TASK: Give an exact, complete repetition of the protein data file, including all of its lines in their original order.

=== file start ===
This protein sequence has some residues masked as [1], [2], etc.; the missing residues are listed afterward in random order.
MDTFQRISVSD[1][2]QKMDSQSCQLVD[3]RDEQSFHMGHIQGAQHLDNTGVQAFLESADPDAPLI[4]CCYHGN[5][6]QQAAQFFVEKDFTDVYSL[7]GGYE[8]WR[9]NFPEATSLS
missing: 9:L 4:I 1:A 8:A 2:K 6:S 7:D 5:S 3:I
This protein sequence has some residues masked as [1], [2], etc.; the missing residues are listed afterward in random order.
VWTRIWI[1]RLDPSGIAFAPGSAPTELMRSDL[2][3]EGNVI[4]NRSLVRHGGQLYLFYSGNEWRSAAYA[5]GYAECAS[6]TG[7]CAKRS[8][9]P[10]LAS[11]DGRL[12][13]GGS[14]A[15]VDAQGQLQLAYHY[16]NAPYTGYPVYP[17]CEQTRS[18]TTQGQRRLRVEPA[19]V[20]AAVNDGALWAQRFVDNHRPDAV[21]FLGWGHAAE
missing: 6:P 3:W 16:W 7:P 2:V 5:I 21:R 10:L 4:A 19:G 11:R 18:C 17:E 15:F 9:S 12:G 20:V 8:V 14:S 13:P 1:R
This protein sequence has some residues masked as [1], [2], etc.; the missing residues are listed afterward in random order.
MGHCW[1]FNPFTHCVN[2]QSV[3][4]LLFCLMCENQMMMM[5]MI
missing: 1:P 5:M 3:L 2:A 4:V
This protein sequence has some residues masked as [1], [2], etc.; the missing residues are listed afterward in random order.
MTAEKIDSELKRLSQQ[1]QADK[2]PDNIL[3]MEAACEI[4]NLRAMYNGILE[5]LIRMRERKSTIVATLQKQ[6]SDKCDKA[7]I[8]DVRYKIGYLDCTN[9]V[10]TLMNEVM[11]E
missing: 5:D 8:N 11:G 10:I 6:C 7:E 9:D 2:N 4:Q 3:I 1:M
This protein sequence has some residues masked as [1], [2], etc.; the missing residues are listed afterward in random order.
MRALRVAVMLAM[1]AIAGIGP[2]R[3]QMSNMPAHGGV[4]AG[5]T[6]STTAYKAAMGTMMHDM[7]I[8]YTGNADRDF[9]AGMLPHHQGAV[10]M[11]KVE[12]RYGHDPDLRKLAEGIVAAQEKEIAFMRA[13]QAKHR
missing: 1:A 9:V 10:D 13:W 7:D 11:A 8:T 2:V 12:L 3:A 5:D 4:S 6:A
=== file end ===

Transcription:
This protein sequence has some residues masked as [1], [2], etc.; the missing residues are listed afterward in random order.
MDTFQRISVSD[1][2]QKMDSQSCQLVD[3]RDEQSFHMGHIQGAQHLDNTGVQAFLESADPDAPLI[4]CCYHGN[5][6]QQAAQFFVEKDFTDVYSL[7]GGYE[8]WR[9]NFPEATSLS
missing: 9:L 4:I 1:A 8:A 2:K 6:S 7:D 5:S 3:I
This protein sequence has some residues masked as [1], [2], etc.; the missing residues are listed afterward in random order.
VWTRIWI[1]RLDPSGIAFAPGSAPTELMRSDL[2][3]EGNVI[4]NRSLVRHGGQLYLFYSGNEWRSAAYA[5]GYAECAS[6]TG[7]CAKRS[8][9]P[10]LAS[11]DGRL[12][13]GGS[14]A[15]VDAQGQLQLAYHY[16]NAPYTGYPVYP[17]CEQTRS[18]TTQGQRRLRVEPA[19]V[20]AAVNDGALWAQRFVDNHRPDAV[21]FLGWGHAAE
missing: 6:P 3:W 16:W 7:P 2:V 5:I 21:R 10:L 4:A 19:G 11:R 18:C 17:E 15:F 9:S 12:G 20:V 8:V 14:S 13:P 1:R
This protein sequence has some residues masked as [1], [2], etc.; the missing residues are listed afterward in random order.
MGHCW[1]FNPFTHCVN[2]QSV[3][4]LLFCLMCENQMMMM[5]MI
missing: 1:P 5:M 3:L 2:A 4:V
This protein sequence has some residues masked as [1], [2], etc.; the missing residues are listed afterward in random order.
MTAEKIDSELKRLSQQ[1]QADK[2]PDNIL[3]MEAACEI[4]NLRAMYNGILE[5]LIRMRERKSTIVATLQKQ[6]SDKCDKA[7]I[8]DVRYKIGYLDCTN[9]V[10]TLMNEVM[11]E
missing: 5:D 8:N 11:G 10:I 6:C 7:E 9:D 2:N 4:Q 3:I 1:M
This protein sequence has some residues masked as [1], [2], etc.; the missing residues are listed afterward in random order.
MRALRVAVMLAM[1]AIAGIGP[2]R[3]QMSNMPAHGGV[4]AG[5]T[6]STTAYKAAMGTMMHDM[7]I[8]YTGNADRDF[9]AGMLPHHQGAV[10]M[11]KVE[12]RYGHDPDLRKLAEGIVAAQEKEIAFMRA[13]QAKHR
missing: 1:A 9:V 10:D 13:W 7:D 11:A 8:T 2:V 12:L 3:A 5:D 4:S 6:A